According to Schwaber, the Old Guard commented on the invention of Scrum by saying it was great if, and only if, the team
- Was staffed with outstanding engineers
- Had excellent tools available to them
- Had engineering practices down pat
- Understood the business and technical domain inside and out
- Were not interrupted
- Had all the resources they needed
If this was the case you could use Scrum successfully.
Schwaber fires back by saying if your team is
- Staffed with idiots
- Who didn’t go to school
- Don’t understand computer science
- Don’t understand software engineering techniques
- Hate each other
- Don’t understand the business domain
- Have lousy tools
They will produce crap every sprint, but Scrum will make this visible and you can make intelligent choices of how to proceed given this result.
Once again we find extremes of argument. You are either a dragon or an earthworm*.
Your team is probably some mixture
- You basically like most of the people you work with
- Tools are OK
- Someone understands the domain
- You have some software engineering and computer science talent on the team
- Other groups mostly try to respect your time
All of these lists forget all of the things a development team is required to do. Maybe this is where things break down.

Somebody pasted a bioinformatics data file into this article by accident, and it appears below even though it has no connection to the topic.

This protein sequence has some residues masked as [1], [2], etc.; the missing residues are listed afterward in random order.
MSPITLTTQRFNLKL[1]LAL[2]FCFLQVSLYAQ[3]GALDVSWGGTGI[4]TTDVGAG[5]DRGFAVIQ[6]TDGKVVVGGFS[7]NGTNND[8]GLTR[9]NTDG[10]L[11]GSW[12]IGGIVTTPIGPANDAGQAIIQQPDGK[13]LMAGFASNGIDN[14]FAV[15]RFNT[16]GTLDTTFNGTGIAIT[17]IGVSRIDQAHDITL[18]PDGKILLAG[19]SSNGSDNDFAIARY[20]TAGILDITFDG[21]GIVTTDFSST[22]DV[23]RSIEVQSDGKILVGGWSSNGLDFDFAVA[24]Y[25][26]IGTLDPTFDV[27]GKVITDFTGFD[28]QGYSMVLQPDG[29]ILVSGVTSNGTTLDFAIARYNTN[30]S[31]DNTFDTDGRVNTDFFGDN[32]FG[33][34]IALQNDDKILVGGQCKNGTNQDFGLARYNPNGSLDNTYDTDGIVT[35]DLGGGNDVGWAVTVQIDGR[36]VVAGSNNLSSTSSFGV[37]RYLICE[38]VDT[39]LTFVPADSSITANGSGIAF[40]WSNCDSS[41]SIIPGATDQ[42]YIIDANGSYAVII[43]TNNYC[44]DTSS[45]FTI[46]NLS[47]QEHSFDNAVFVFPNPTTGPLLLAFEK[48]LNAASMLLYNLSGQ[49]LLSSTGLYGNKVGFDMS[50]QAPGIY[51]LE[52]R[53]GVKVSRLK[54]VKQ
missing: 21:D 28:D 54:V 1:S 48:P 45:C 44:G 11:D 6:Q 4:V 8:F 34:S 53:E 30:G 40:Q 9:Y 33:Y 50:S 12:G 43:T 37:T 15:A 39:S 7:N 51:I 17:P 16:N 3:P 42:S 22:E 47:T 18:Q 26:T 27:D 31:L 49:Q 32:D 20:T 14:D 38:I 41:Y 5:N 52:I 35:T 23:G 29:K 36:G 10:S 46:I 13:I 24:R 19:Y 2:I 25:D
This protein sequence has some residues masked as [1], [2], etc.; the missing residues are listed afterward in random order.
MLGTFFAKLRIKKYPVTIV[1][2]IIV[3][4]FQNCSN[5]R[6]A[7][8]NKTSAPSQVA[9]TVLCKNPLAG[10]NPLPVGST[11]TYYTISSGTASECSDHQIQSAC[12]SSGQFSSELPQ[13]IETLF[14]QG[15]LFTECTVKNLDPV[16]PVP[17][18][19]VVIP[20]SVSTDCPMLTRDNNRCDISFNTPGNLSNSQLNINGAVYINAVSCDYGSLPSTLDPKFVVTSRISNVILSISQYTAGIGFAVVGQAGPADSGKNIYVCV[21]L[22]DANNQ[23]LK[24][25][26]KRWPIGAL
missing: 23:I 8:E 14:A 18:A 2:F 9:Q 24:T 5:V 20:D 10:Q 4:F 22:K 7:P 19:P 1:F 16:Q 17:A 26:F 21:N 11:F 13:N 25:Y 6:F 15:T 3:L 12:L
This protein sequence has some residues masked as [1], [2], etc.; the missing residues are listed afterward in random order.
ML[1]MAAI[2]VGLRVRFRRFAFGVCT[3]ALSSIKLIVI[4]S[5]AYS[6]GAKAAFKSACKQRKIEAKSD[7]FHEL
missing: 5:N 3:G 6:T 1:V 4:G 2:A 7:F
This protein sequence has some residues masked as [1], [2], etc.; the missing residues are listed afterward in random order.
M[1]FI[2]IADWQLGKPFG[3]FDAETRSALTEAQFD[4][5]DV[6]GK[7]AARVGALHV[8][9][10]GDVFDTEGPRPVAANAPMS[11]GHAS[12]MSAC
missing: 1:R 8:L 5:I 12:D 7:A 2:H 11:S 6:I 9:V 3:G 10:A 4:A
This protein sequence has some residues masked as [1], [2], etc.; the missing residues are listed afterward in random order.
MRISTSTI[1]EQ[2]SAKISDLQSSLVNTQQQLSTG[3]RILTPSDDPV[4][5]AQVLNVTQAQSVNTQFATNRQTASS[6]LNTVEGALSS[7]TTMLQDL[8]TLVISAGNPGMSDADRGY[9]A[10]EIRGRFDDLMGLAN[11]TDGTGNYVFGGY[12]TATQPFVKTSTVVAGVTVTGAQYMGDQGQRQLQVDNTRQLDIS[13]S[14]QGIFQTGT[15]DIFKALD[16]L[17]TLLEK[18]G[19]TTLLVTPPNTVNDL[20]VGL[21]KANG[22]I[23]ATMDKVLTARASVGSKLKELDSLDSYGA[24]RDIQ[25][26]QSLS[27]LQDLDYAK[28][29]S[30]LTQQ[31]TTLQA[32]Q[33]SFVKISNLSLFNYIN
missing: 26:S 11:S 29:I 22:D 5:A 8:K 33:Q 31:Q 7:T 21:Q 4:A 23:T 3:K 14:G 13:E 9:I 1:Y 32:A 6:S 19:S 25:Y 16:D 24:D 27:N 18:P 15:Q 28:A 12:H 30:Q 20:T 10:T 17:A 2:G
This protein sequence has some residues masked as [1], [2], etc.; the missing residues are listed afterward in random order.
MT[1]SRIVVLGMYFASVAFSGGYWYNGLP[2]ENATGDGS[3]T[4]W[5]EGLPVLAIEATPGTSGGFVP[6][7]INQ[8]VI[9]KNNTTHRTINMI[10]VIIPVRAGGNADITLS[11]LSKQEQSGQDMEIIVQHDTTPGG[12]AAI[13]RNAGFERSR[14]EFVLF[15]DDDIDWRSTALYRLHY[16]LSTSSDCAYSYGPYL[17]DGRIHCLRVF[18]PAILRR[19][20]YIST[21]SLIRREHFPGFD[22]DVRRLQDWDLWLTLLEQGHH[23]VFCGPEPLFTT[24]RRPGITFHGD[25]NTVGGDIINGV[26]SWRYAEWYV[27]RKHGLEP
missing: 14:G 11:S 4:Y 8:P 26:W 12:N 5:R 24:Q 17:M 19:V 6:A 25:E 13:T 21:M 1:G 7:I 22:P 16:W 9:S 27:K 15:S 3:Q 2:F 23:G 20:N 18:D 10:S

- You have to respond to customer escalations
- Collaborate with other teams on questions of joint interest
- Deal with people leaving the team
- Deal with people joining the team
- Deal with people going on vacation, getting sick, phoning it in while they deal with problems at home, etc.
- You live with so many elephants in the room, you wonder why you don’t open a safari park as a side business.
It seems like the named methodologies are a machine with fine tolerances – one that flies apart when a piece of grit makes its way into the works. It is maintained by highly trained technicians with delicate equipment. It’s bad enough that if you aren’t able to make one of these work, you are labeled a “dysfunctional team”.
We need a methodology that works for my approximation of a “real team” that you can tune with a screwdriver and a hammer.
This isn’t to say we need crude tools, more that most teams have coarse problems to solve and a lot of the finer process improvements are premature.
We need methodologies that conform to the working styles of the specific individuals who practice them.
*Stop reading this essay and go read Han Feizi “A Critique of the Doctrine of the Power of Position” instead.